All of the trademark Altman moves are there--the overlapping dialogue, with shifting focus, the dark humor, and even some gratuitous nudity (which is used to hilarious effect, as Marlowe's free-spirited neighbors constantly distract the thugs sent to rough him up). The film opens with an outstanding sequence in which Marlowe goes to great lengths to try to get the favorite food for his finicky cat--a hilarious pre-cursor for what is to come. The film works brilliantly on two levels--as both a film noir-ish detective story, and as a complete send up of the genre and the trappings of all private eye conventions. Written by Leigh Brackett (who wrote the original script for The Big Sleep) and shot by master cinematographer Vilmos Zsigmond (he lensed Close Encounters of the Third Kind, The Deer Hunter, and Altman's McCabe & Mrs. Miller), the film is a truly unique and satisfying experience. It's a great example of a film that was disastrous at the box office and critically mixed at the time of its release, only to end up on several critics best-of lists in the near future.

**Broke my own rule. It's been 4 here's your Scott Baio photo. Rockin' in a pink world, he is.

Thursday, May 14, 2009

Albums you should know #5: The Divine Comedy's Regeneration

Neil Hannon is one of the greatest song writers and lyricists working today--known for his ambitious chamber pop, his band's 2001 album Regeneration was a bit of a departure from The Divine Comedy's earlier works. Produced by Nigel Goodrich (who has worked with Radiohead, Beck and Travis, to name a few), the album has a lot in common sonically with Travis' The Invisible Band, or Radiohead's The Bends. Hannon's lovely baritone glides beautifully over 11 carefully arranged tracks, starting with the somber but aching "Timestretched" and transitioning into the playful "Bad Ambassador," in which Hannon sings "I wanna feel real/I wanna free-wheel/I wanna steal the show from under their noses/I want to get you off/Ain't that enough?"

Up next is a perfect gem of a pop song entitled "Perfect Lovesong," in which Hannon promises "Give me your love and I'll give you the perfect lovesong/With a divine Beatles bassline and a big old Beach Boys sound." He delivers just that--a sweet, catchy lovely sing-along. The mood doesn't last long--the slow-building bass-groove of "Note to Self" kicks in, in which an author writes his daily assumptions. There's some clever lyrical statements here, including "The writer writes for himself, not for you" and "A song is not a song until it's listened to." On it's heels is "Lost Property," a veritable check list of long-gone things, leaving Hannon to wonder "just where do those lost things go when they slip from my hands?"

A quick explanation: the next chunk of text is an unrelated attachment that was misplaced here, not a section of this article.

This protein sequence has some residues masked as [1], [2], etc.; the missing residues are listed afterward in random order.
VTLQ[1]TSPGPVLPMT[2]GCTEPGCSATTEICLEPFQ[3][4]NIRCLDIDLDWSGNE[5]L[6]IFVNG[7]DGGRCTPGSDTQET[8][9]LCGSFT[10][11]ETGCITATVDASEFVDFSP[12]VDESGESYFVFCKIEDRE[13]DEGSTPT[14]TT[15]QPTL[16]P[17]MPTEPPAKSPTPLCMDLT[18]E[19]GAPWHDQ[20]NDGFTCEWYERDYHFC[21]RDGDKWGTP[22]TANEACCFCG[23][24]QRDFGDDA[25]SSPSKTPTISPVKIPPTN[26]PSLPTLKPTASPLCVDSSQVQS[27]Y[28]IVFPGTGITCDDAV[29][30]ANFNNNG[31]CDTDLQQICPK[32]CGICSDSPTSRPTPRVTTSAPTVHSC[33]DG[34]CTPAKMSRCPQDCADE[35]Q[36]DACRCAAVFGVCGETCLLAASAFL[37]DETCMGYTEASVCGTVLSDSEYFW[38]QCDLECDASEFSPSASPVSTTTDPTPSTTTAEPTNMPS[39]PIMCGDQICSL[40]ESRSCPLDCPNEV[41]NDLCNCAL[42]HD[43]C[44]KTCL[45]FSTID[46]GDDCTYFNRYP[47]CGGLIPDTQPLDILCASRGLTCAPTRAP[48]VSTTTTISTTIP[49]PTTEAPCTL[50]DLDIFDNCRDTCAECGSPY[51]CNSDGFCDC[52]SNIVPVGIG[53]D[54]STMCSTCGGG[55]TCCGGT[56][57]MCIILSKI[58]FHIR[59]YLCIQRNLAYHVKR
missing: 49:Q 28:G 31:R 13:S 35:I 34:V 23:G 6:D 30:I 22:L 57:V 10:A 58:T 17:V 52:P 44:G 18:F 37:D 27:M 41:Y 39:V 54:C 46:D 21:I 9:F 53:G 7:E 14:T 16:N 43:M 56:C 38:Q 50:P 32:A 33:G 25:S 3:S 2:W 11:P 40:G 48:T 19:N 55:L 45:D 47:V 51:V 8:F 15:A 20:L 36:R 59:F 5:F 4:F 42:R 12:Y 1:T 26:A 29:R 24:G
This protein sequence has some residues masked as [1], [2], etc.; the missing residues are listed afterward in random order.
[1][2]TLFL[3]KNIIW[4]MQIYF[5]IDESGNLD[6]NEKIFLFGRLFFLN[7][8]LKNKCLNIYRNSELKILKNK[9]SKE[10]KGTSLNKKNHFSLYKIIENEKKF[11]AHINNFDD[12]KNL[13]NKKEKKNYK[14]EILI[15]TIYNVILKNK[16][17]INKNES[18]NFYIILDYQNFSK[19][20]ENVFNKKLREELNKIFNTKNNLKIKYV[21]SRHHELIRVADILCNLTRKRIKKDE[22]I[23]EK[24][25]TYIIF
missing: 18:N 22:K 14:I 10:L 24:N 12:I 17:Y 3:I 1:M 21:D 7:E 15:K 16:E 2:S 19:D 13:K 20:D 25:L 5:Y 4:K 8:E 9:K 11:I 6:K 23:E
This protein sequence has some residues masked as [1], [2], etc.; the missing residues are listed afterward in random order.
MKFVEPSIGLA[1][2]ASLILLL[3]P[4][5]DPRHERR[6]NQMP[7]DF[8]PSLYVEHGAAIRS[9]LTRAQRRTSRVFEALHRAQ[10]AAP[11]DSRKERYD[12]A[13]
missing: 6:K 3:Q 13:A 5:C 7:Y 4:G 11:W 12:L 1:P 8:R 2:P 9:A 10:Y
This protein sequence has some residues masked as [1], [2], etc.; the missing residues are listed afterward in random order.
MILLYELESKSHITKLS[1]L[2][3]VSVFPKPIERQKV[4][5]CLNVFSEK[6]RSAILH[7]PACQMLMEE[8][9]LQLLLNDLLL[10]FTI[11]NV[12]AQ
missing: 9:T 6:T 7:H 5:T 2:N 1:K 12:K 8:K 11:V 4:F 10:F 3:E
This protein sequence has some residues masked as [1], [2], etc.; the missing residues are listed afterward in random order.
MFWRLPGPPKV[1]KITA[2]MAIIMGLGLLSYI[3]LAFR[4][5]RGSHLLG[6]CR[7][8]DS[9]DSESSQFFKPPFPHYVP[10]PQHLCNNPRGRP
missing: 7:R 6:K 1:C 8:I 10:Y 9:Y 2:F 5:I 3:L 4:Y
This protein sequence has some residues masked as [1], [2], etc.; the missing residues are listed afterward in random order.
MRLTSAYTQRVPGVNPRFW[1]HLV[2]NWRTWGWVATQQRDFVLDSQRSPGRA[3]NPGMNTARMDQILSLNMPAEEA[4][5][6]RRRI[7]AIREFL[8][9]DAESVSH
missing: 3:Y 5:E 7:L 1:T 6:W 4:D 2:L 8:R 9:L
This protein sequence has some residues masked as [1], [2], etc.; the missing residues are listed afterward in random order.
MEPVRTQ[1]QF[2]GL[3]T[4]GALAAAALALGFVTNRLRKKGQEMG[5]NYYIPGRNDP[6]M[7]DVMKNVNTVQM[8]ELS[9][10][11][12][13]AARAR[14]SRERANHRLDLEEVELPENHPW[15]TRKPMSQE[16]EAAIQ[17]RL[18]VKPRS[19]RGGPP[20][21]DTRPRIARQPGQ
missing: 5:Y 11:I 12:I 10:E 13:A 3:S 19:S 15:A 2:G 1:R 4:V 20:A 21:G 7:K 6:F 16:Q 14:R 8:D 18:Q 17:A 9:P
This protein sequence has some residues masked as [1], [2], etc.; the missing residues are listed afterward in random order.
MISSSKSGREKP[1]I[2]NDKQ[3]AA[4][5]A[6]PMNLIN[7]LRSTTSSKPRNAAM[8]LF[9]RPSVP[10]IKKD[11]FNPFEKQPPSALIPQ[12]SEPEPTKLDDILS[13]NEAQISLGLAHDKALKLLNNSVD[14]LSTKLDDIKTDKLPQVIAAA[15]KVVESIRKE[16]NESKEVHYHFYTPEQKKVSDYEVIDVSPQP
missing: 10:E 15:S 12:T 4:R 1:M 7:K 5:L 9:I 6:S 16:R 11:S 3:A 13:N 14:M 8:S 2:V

Faith is questioned in the morose minor-key of "Eye of the Needle," one of those songs that manages to get under your skin and you feel like swimming around in all day. As the protagonist wrestles with a seemingly unresponsive deity and waits for some sort of sign, he observes those around him ("The cars in the churchyard are shiny and German/Completely at odds with the theme of the sermon/And all through communion I stare at the people/Threading themselves through the eye of the needle.") An added nice-touch is a low-key church organ that slowly places the song out. The tempo picks back up with "Love What You Do," an optimistic toe-tapper that advises the listener to chase their dreams ("If you want it, you can have it/If you need it, go and get it/Whatever it is, you've got to love it.") "Dumb it Down" follows, a commentary on the sad state of entertainment and things around us, as Hannon sings "It's too tricky to decide between channel one and sixty-three/'Cause everything is mindless fluff/Like the world's not dumb enough."

The trio of songs that close out the album--"Mastermind," "Regeneration" and "The Beauty Regime," all function well together, with the closing track a sweet meditation on looking into the mirror and seeing just how amazing we all are as individuals. Sings Hannon, "Beat stress and rebalance your life/All you need to do is forget all the useless advice and live your life for you/Don't let them sell you impossible dreams/Don't be a slave to the beauty regime/Look again in the mirror and see exactly how perfect you are."

To me, this album is near perfect. And although Hannon bid adieu to most of his bandmates after this record and trudged on solo (still recording under the full-band moniker), this is a wonderful example of many pieces achieving cohesion. I fully recommend Hannon's other work, but this is by far the most accessible for a first-time listener.

Tuesday, May 12, 2009

Beverages, we hardly knew ye...

I used to drink soda everyday. EVERY DAY. I'm not a coffee drinker (I can't stand the taste, or smell, largely due to the breath of one junior high science teacher I used to T.A. for), so I would get my caffeine (and SUGAR) fix from what I would call my "morning Mountain Dew" or Coke, or whatever. In an effort to be more health-conscious and get in shape, I've decided to quit soda cold turkey--over two weeks in, and so far, so good (thanks largely to an ice tea brewer!). As soda is now dead to me, I thought I'd take this time to reflect on and celebrate beverages that are no longer with us. So let's begin, shall we?

Born: 1987
Died: 2001

A tie-in with the animated The Real Ghostbusters, the drink featured lovable hot-dog gobblin' spectre Slimer on the box, and was colored green. A must for all juice-box aficionados like myself, it was truly heartbreaking when it was discontinued. First, Slimer left the box and was replaced with some floating lips. Then, it was renamed "Shoutin' Orange Tangerine." And then...R.I.P. Here's hoping that when Ghostbusters 3 hits the multiplexes in the next year or two, Hi-C will jump at the promotional chance and bring the beverage back from the dead.